Sams, Larkin & Huff, LLP

Georgia Attorneys With Over
130 Years Of Combined Experience

  1. Home
  2.  » 
  3. Wills and Probate
  4.  » What are some early steps an executor should take?

What are some early steps an executor should take?

On Behalf of | Oct 26, 2021 | Wills and Probate |

As part of your estate planning, you should pick someone to serve as your estate executor. With the right individual overseeing your estate, your heirs may receive their inheritance without a prolonged period in probate. To stand a better chance of avoiding delays, your choice of executor might take some early actions before your death.

The Motley Fool describes some of these actions that may help your estate. Consider sharing this information with your executor candidate so that he or she can get started with these early steps prior to taking over your estate.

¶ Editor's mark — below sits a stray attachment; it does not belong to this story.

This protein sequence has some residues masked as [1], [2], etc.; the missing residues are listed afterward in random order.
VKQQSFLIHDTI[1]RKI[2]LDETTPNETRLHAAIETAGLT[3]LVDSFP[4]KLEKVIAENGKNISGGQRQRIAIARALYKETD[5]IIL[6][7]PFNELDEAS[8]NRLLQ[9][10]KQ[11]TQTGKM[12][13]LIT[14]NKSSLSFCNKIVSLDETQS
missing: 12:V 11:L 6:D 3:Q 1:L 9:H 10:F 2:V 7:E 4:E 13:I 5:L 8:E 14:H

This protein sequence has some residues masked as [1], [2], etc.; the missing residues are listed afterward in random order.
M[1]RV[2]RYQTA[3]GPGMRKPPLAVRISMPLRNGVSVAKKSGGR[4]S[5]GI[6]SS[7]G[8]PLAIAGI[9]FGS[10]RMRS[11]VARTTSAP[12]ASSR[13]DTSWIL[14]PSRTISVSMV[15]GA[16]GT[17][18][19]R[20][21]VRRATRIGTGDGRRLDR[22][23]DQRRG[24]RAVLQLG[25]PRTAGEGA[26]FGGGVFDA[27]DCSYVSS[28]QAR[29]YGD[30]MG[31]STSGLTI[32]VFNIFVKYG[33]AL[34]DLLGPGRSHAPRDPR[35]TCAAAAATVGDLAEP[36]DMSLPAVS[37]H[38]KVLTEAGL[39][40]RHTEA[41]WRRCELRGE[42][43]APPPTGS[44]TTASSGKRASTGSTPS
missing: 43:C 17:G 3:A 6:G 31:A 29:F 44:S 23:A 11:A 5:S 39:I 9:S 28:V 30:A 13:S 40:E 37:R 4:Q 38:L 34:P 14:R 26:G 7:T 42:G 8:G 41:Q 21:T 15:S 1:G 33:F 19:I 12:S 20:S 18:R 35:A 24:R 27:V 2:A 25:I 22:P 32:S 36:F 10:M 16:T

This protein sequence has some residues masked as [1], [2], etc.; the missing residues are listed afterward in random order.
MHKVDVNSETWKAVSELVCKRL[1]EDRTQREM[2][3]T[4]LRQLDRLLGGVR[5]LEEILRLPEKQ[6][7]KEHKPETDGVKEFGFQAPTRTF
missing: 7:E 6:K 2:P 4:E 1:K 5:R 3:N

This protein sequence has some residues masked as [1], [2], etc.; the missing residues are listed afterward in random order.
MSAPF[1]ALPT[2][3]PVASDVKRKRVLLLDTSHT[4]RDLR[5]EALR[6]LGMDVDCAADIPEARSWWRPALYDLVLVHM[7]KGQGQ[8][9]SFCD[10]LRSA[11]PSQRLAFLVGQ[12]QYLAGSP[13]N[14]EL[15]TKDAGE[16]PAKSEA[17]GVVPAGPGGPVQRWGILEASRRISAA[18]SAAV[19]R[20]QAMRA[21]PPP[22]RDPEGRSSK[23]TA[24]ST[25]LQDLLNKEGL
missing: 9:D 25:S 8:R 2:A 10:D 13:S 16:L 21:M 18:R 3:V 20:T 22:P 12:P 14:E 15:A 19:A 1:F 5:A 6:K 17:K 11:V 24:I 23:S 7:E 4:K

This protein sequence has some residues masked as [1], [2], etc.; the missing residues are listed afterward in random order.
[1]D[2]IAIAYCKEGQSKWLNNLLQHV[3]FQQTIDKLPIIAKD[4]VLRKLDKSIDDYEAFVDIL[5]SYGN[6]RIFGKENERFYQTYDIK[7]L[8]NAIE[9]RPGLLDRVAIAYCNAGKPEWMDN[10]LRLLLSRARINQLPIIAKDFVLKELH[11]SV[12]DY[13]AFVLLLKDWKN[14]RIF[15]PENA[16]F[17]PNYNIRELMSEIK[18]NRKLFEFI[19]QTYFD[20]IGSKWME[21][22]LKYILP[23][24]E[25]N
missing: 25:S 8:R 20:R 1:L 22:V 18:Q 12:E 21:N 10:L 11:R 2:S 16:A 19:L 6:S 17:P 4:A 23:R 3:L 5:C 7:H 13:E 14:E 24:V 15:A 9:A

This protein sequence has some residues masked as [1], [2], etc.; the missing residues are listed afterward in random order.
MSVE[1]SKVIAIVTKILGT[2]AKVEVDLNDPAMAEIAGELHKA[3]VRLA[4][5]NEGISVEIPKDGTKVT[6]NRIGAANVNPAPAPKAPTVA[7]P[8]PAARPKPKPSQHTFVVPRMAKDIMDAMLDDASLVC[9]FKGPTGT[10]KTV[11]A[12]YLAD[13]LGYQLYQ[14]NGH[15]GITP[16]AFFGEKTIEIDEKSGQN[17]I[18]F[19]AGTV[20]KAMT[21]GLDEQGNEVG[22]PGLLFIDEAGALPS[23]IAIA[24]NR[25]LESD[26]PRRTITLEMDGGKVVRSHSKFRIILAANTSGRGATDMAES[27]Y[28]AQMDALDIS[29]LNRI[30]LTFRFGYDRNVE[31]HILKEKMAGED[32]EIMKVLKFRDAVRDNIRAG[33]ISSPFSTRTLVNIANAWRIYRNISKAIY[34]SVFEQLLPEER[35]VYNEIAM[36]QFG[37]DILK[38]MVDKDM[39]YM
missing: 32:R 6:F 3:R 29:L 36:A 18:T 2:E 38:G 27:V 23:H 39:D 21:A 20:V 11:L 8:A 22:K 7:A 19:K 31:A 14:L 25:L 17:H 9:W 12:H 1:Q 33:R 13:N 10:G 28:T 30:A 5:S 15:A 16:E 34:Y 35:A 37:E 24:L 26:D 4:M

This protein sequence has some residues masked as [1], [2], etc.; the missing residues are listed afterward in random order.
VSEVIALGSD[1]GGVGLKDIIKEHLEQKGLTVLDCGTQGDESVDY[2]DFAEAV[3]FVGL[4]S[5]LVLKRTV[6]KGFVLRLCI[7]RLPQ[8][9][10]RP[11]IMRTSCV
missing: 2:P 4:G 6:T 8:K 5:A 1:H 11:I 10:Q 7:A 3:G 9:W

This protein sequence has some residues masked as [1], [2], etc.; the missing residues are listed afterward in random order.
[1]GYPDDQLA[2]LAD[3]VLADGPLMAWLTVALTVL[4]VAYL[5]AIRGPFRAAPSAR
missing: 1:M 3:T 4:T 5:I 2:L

Review a copy of the will

Once your executor candidate agrees to the role, you should provide a copy of your will. This is so he or she can become familiar with your estate and how you want your assets dispersed. An early review may be important if your executor does not know each of your heirs personally or is unfamiliar with your property or finances.

Take notes on the will

Your executor may have questions about your will. If he or she does not see your will until after your death, you will not be around to explain any unclear details. With an early review of your will, your executor can take notes to emphasize key parts and pick out areas of confusion such as requests that seem unusual.

Ask for locations of important papers

Your executor may also lack important information after you die. For example, you may have stored ownership papers or other estate documents in a safe deposit box. Your executor should know about these locations before your death.

Additionally, your executor should ask about who to contact after your death, including family members, your attorney or your financial advisor. In short, if your executor needs to know who to talk to about your estate, make sure he or she can access the proper contact information before your death.

FindLaw Network
10 Best 2016 Client Satisfaction | American Institute of Personal Injury Attorneys